2017 Royals Prospect Rankings: 25-21

Method:

Our method for determining our top 100 Royals prospects came from an aggregate of three separate top 100 lists. These lists were compiled by three members of our writing staff: Patrick BrennanAlex Duvall, and Drew Osborne.

25. Kyle Zimmer, RHP

DOB: 09/13/1991

B/T: R/R

Levels Played, 2017: AA (Northwest Arkansas), AAA (Omaha)

Acquired: 2012 MLB Draft, 1st Round

ETA: 2018

2017 Stats: 20 G, 5.79 ERA, 4.79 FIP, 32.2 IP, 35 H, 21 R, 21 ER, 16 BB, 34 SO (Omaha), 1 G, 2.25 ERA, 0.32 FIP, 4 IP, 6 H, 1 R, 1 ER, 0 BB, 6 SO (Northwest Arkansas)

You know. I know it. There has been one thing that has hovered over Kyle Zimmer for his professional career. Injuries. Six seasons into his career, he has amassed a mere 259 innings pitched, an average of 43 per year. It has probably been super frustrating for the organization and especially Zimmer to see all this talent start to slip away. A consistently healthy Zimmer is easily the Royals top prospect and probably a top 100 prospect.

Every year is a start of new hope for Zimmer though. He looks to be ready for Spring Training where he can showcase his mid-90s fastball, plus-plus curveball, and above-average changeup that has beautiful drop. His starting days are likely over, so expect him to start the year in the Omaha bullpen with a chance to be promoted soon.

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24. Meibrys Viloria, C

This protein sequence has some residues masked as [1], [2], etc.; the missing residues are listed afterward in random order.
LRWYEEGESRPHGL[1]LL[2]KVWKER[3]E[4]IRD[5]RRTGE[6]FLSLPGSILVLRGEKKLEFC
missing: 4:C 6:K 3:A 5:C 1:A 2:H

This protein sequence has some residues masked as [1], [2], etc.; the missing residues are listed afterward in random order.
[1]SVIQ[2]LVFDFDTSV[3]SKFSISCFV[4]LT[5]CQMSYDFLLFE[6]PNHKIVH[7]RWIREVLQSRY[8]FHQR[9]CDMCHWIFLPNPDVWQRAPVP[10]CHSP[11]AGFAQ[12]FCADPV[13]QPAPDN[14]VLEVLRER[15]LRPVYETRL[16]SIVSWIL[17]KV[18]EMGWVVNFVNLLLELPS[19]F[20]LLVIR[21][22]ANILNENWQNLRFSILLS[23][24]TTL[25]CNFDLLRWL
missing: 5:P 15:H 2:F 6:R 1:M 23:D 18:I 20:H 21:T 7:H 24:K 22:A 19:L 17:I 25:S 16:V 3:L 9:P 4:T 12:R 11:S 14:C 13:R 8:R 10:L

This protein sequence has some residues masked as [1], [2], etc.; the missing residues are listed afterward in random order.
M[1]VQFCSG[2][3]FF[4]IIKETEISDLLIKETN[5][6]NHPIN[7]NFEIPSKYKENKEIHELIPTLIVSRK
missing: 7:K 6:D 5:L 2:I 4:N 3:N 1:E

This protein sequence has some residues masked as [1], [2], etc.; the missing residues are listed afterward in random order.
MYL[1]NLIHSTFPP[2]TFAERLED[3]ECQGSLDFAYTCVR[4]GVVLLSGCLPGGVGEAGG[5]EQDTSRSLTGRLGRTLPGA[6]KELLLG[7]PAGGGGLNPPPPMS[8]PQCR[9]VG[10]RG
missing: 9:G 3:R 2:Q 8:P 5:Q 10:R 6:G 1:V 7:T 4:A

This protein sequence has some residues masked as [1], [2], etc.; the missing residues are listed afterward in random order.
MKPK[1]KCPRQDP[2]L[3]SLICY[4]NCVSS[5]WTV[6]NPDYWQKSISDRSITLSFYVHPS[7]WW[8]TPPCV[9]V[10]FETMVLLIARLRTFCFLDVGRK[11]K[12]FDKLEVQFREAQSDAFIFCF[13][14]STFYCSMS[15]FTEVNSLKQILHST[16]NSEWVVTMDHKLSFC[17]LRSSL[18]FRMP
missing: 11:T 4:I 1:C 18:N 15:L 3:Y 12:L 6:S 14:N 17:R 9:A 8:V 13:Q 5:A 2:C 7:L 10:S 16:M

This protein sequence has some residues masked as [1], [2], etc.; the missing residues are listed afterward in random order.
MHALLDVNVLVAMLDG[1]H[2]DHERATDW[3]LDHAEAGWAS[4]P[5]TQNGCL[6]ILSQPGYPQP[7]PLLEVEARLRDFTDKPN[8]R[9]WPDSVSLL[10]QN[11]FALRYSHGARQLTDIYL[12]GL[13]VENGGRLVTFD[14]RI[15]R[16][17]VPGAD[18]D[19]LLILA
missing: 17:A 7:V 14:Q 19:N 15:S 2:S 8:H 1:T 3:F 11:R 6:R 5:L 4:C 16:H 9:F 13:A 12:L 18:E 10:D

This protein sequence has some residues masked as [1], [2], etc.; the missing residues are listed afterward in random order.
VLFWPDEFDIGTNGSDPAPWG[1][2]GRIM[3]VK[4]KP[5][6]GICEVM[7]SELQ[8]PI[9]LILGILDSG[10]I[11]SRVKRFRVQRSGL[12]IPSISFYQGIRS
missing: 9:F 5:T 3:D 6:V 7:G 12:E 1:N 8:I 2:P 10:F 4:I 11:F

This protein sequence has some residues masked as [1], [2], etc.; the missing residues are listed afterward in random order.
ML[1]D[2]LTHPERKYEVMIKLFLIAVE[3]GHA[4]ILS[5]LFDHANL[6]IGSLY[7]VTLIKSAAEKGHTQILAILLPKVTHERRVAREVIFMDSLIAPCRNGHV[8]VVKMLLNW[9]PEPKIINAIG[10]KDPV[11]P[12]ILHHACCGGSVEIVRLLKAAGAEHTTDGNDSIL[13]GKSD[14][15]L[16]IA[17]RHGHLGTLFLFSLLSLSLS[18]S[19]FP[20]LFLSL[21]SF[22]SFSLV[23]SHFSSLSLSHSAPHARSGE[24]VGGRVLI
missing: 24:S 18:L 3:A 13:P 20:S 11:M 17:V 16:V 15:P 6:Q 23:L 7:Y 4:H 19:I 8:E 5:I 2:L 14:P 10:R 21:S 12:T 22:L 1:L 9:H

DOB: 02/15/1997

B/T: L/R

Levels Played, 2017: A (Lexington)

Acquired: Free Agent, Colombia

ETA: 2020

2017 Stats: 101 G, .259/.313/.394, 94 H, 25 2B, 0 3B, 8 HR, 42 R, 52 RBI, 4 SB (Lexington)

A recent addition to the 40-man roster, Meibrys Viloria might be one of the higher ceiling prospects in the organization. I love catchers that can hit and oh boy does Viloria fit that profile.

Viloria busted onto the scene as a prospect when he shredded his way to Pioneer League MVP in 2016, slashing .376/.436/.606 in 58 games for the Idaho Falls Chukars. Viloria saw his numbers dip moving up to full-season ball this year, but he still managed to put up a 105 wRC+.

Viloria’s power is still developing. He may not be putting up big home run numbers yet, but with his quick swing and strength, it isn’t hard to see him end up being a 15-20 home run bat.

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I have yet to see any reasons why Viloria can’t stay behind home plate. His size and above-average athleticism make him a serviceable receiver. I saw great improvement from the throwing side of things too, as Viloria posted an impressive CS% of 40%. Obviously, he needs to stay at catcher to keep his prospect status healthy.

23. Gerson Garabito, RHP

DOB: 08/19/1995

B/T: R/R

Levels Played, 2017: Rookie (AZL), A (Lexington)

Acquired: Free Agent, Dominican Republic

ETA: 2020

2017 Stats: 15 G, 2.81 ERA, 3.94 FIP, 77 IP, 52 H, 36 R, 24 ER, 19 BB, 72 SO (Lexington), 2 G, 6.00 ERA, 8.20 FIP, 3 IP, 4 H, 2 R, 2 ER, 1 BB, 2 SO (AZL)

Gerson Garabito put up some nice numbers in 15 starts for the Lexington Legends this year, working his way to a 2.81 ERA and 3.94 FIP. There was major improvement in his second year in Low-A.

  • K/9- 6.8 in 2016, 8.4 in 2017
  • BB/9- 3.9 in 2016, 2.2 in 2017
  • Strike%- 60.1% in 2016, 64.3% in 2017